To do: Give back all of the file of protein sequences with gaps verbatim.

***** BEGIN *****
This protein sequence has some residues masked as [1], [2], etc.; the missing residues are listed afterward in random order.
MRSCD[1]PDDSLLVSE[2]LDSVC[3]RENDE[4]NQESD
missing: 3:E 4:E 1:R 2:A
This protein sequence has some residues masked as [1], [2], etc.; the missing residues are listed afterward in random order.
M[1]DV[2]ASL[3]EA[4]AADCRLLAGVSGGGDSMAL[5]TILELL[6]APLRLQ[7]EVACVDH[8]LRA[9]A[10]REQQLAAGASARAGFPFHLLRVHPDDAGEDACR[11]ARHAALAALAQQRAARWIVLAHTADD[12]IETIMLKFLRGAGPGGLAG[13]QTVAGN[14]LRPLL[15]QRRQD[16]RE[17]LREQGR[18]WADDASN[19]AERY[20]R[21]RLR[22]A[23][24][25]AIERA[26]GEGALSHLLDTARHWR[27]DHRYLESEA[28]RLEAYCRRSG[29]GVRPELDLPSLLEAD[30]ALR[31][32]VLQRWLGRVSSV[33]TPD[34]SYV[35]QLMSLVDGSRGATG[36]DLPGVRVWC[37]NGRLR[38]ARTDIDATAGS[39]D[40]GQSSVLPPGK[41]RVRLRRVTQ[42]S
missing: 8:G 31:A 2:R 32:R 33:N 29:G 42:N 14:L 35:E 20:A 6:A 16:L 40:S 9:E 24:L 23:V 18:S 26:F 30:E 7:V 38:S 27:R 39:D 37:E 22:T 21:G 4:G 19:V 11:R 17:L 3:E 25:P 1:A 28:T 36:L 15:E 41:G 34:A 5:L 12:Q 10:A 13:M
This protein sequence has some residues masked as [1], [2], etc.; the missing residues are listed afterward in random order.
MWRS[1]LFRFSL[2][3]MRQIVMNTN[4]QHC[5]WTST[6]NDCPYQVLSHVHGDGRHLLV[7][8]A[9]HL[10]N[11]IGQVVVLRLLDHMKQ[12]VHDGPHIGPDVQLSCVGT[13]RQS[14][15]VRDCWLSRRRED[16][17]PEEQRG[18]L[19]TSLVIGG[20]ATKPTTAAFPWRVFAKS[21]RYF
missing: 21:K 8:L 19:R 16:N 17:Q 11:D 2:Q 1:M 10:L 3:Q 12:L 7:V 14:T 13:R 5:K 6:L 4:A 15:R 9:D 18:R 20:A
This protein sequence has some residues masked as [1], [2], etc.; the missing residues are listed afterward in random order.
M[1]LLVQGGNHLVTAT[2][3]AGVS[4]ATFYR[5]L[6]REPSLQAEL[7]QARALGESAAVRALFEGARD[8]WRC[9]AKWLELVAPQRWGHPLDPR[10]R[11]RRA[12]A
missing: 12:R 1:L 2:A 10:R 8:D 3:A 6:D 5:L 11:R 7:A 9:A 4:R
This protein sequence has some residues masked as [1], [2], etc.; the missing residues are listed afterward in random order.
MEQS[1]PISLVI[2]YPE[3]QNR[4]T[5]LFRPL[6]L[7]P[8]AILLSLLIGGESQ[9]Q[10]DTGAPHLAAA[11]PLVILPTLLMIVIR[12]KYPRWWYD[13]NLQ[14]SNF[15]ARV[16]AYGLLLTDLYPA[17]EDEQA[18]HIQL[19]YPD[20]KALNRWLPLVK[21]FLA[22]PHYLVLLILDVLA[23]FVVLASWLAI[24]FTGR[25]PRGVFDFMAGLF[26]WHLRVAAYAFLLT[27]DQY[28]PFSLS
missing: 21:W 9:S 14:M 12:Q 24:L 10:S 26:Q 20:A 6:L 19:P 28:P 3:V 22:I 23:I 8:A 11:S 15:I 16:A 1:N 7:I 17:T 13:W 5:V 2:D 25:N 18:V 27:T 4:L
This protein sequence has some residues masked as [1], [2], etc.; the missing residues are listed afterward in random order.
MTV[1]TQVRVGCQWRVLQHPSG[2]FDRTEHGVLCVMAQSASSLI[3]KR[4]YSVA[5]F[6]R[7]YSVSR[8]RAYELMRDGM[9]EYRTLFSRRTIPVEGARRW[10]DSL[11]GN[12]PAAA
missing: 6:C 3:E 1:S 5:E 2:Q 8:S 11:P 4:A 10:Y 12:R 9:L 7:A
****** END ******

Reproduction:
This protein sequence has some residues masked as [1], [2], etc.; the missing residues are listed afterward in random order.
MRSCD[1]PDDSLLVSE[2]LDSVC[3]RENDE[4]NQESD
missing: 3:E 4:E 1:R 2:A
This protein sequence has some residues masked as [1], [2], etc.; the missing residues are listed afterward in random order.
M[1]DV[2]ASL[3]EA[4]AADCRLLAGVSGGGDSMAL[5]TILELL[6]APLRLQ[7]EVACVDH[8]LRA[9]A[10]REQQLAAGASARAGFPFHLLRVHPDDAGEDACR[11]ARHAALAALAQQRAARWIVLAHTADD[12]IETIMLKFLRGAGPGGLAG[13]QTVAGN[14]LRPLL[15]QRRQD[16]RE[17]LREQGR[18]WADDASN[19]AERY[20]R[21]RLR[22]A[23][24][25]AIERA[26]GEGALSHLLDTARHWR[27]DHRYLESEA[28]RLEAYCRRSG[29]GVRPELDLPSLLEAD[30]ALR[31][32]VLQRWLGRVSSV[33]TPD[34]SYV[35]QLMSLVDGSRGATG[36]DLPGVRVWC[37]NGRLR[38]ARTDIDATAGS[39]D[40]GQSSVLPPGK[41]RVRLRRVTQ[42]S
missing: 8:G 31:A 2:R 32:R 33:N 29:G 42:N 14:L 35:E 20:A 6:A 16:L 40:S 9:E 24:L 23:V 18:S 26:F 30:E 7:V 38:S 27:R 39:D 37:E 22:T 21:G 4:G 19:V 11:R 17:L 3:E 25:P 1:A 28:T 36:L 15:E 41:G 34:A 5:L 12:Q 10:A 13:M
This protein sequence has some residues masked as [1], [2], etc.; the missing residues are listed afterward in random order.
MWRS[1]LFRFSL[2][3]MRQIVMNTN[4]QHC[5]WTST[6]NDCPYQVLSHVHGDGRHLLV[7][8]A[9]HL[10]N[11]IGQVVVLRLLDHMKQ[12]VHDGPHIGPDVQLSCVGT[13]RQS[14][15]VRDCWLSRRRED[16][17]PEEQRG[18]L[19]TSLVIGG[20]ATKPTTAAFPWRVFAKS[21]RYF
missing: 21:K 8:L 19:R 16:N 17:Q 11:D 2:Q 1:M 10:L 3:Q 12:L 7:V 14:T 13:R 5:K 6:L 4:A 15:R 9:D 18:R 20:A
This protein sequence has some residues masked as [1], [2], etc.; the missing residues are listed afterward in random order.
M[1]LLVQGGNHLVTAT[2][3]AGVS[4]ATFYR[5]L[6]REPSLQAEL[7]QARALGESAAVRALFEGARD[8]WRC[9]AKWLELVAPQRWGHPLDPR[10]R[11]RRA[12]A
missing: 12:R 1:L 2:A 10:R 8:D 3:A 6:D 5:L 11:R 7:A 9:A 4:R
This protein sequence has some residues masked as [1], [2], etc.; the missing residues are listed afterward in random order.
MEQS[1]PISLVI[2]YPE[3]QNR[4]T[5]LFRPL[6]L[7]P[8]AILLSLLIGGESQ[9]Q[10]DTGAPHLAAA[11]PLVILPTLLMIVIR[12]KYPRWWYD[13]NLQ[14]SNF[15]ARV[16]AYGLLLTDLYPA[17]EDEQA[18]HIQL[19]YPD[20]KALNRWLPLVK[21]FLA[22]PHYLVLLILDVLA[23]FVVLASWLAI[24]FTGR[25]PRGVFDFMAGLF[26]WHLRVAAYAFLLT[27]DQY[28]PFSLS
missing: 21:W 9:S 14:M 12:Q 24:L 10:S 26:Q 20:A 6:L 19:P 28:P 3:V 22:I 23:I 8:A 11:S 15:I 16:A 1:N 7:I 17:T 13:W 5:V 2:D 25:N 18:V 27:T 4:L
This protein sequence has some residues masked as [1], [2], etc.; the missing residues are listed afterward in random order.
MTV[1]TQVRVGCQWRVLQHPSG[2]FDRTEHGVLCVMAQSASSLI[3]KR[4]YSVA[5]F[6]R[7]YSVSR[8]RAYELMRDGM[9]EYRTLFSRRTIPVEGARRW[10]DSL[11]GN[12]PAAA
missing: 6:C 3:E 1:S 5:E 2:Q 8:S 11:P 4:A 10:Y 12:R 9:L 7:A